Government has launched a five-year initiative to eliminate blinding trachoma, across the country by early 2019.
According to Official Malawi Government Online facebook page the programme was launched on Thursday at Chidzenje Primary School, Traditional Authority Lukwa in Kasungu on Thursday and coincided with the commemoration of International Sight Day.
International Sight Day falls on 9th October, but the country chose to commemorate it on 16th October in order to coincide with the launch of the initiative which would see the country get rid of trachoma; an eye disease which is spread by flies.
Minister of Health, Dr. Jean Kalilani, who graced the official launch of the programme, said since 1980s Malawi has been endemic to trachoma and the most affected have been rural women and children.
“Malawi has about 9.5 million people who live in trachoma endemic districts and women who are traditionally caretakers of the homes are twice as likely as men to develop trachoma,
“Until 2011 there was no written plan and there were some interventions but now we have developed a formal plan of how to deal with this,
“Through the plan the Ministry of Health will also contribute a lot in eliminating blinding trachoma in the country,” said Dr. Kalilani.
The Minister hailed the Queen Elizabeth Diamond Jubilee Trust which has supported the programme through Malawi government and members of the International Coalition for Trachoma Control (ICTC) coordinated by Sightsavers International.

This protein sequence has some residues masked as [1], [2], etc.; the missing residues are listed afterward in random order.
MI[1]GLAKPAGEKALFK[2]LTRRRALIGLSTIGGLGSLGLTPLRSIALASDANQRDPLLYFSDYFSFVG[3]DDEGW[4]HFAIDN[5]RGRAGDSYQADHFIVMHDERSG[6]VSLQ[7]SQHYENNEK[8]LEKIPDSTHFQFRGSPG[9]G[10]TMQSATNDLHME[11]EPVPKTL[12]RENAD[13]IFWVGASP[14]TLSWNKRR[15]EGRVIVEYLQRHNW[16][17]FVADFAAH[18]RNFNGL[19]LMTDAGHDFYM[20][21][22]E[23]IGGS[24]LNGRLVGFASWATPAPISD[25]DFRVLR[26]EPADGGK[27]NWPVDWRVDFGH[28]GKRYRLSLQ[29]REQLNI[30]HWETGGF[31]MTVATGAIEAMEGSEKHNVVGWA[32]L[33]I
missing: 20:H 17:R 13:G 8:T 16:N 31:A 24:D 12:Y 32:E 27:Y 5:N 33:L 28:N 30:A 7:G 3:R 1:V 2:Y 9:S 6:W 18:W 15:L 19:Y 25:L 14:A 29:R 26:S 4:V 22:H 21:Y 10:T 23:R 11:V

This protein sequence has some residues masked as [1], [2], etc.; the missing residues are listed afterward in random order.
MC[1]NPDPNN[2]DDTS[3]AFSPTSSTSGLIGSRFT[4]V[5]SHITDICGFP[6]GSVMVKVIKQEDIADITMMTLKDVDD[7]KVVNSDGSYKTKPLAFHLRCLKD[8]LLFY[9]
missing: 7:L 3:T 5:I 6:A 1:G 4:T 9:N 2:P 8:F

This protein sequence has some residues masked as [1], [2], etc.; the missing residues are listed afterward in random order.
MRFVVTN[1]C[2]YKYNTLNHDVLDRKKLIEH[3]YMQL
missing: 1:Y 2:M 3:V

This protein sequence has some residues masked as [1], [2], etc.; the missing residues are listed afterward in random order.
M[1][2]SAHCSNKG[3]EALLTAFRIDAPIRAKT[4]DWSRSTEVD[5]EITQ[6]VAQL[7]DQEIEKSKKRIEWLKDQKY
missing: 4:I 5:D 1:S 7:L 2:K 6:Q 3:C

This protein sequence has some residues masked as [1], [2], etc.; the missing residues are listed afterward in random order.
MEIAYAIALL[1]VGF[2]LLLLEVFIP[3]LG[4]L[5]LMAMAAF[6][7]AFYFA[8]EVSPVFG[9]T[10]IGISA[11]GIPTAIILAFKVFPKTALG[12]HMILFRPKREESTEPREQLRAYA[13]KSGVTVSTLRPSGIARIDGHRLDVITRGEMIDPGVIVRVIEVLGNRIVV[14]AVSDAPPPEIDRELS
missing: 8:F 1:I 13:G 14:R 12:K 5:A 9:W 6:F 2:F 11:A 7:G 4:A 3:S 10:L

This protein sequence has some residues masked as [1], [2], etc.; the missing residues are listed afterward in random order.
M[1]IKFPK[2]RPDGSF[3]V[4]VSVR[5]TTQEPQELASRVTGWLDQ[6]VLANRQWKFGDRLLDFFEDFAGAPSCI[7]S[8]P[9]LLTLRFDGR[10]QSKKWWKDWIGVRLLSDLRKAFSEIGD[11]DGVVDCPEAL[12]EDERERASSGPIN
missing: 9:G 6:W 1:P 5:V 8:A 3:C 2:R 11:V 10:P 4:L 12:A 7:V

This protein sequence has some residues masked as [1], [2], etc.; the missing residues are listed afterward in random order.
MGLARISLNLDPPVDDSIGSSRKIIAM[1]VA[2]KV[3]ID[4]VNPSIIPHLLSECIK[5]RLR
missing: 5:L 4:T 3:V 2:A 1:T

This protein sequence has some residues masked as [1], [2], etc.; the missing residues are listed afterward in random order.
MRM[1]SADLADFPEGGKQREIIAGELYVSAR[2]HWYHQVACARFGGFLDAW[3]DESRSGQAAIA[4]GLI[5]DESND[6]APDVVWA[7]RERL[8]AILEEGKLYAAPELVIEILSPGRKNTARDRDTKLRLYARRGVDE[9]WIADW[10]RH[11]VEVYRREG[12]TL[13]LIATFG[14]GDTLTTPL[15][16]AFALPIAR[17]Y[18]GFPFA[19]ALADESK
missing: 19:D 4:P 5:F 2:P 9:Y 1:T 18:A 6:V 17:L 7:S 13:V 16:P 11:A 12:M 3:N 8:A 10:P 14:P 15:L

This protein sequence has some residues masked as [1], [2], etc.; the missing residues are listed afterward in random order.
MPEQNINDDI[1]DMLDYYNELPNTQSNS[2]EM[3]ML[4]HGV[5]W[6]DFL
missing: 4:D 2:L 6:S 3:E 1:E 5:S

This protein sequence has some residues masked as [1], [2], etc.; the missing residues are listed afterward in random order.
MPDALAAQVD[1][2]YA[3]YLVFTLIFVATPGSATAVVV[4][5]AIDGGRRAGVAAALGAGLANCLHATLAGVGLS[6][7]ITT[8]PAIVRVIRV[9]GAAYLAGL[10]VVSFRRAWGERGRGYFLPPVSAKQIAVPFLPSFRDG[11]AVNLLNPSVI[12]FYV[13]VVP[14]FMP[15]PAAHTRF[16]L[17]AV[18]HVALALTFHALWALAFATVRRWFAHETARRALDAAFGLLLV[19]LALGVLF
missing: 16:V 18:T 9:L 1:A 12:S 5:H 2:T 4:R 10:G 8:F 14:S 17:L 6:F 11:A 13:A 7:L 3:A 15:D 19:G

“The support from the Queen Elizabeth Diamond Jubilee Trust comes at a great time as this will help train ophthalmic surgeons, buy drugs and also buy vehicles and equipments to be used in the whole initiative,” said the Minister.
Sightsavers International Chief Executive Officer, Dr. Caroline Harper, said the programme with commitment from the Malawi Government and the generosity of Queen Elizabeth Trust the elimination of trachoma is within everyone’s grasp.
“Sightsavers is proud to coordinate the initiative which will see the lives of millions of individuals, their families and communities improved as this painful disease is made history,” said Dr Harper.
The programme which targets 17 districts would, among others, provide surgery to over 5,902 people with advanced trachoma, distribute antibiotic treatment to over eight people and improve community health messages on good hygiene and sanitation practices.
Trachoma slowly and painfully robs people of their sight as repeated infection turns eyelashes inwards, scraping the cornea and eventually causing irreversible blindness.
Some of the organisations that would work under the guidance of Sight savers in the country include WaterAid and Blantyre Institute for Community Ophthalmology (BICO), CBM and AMREF Health Africa.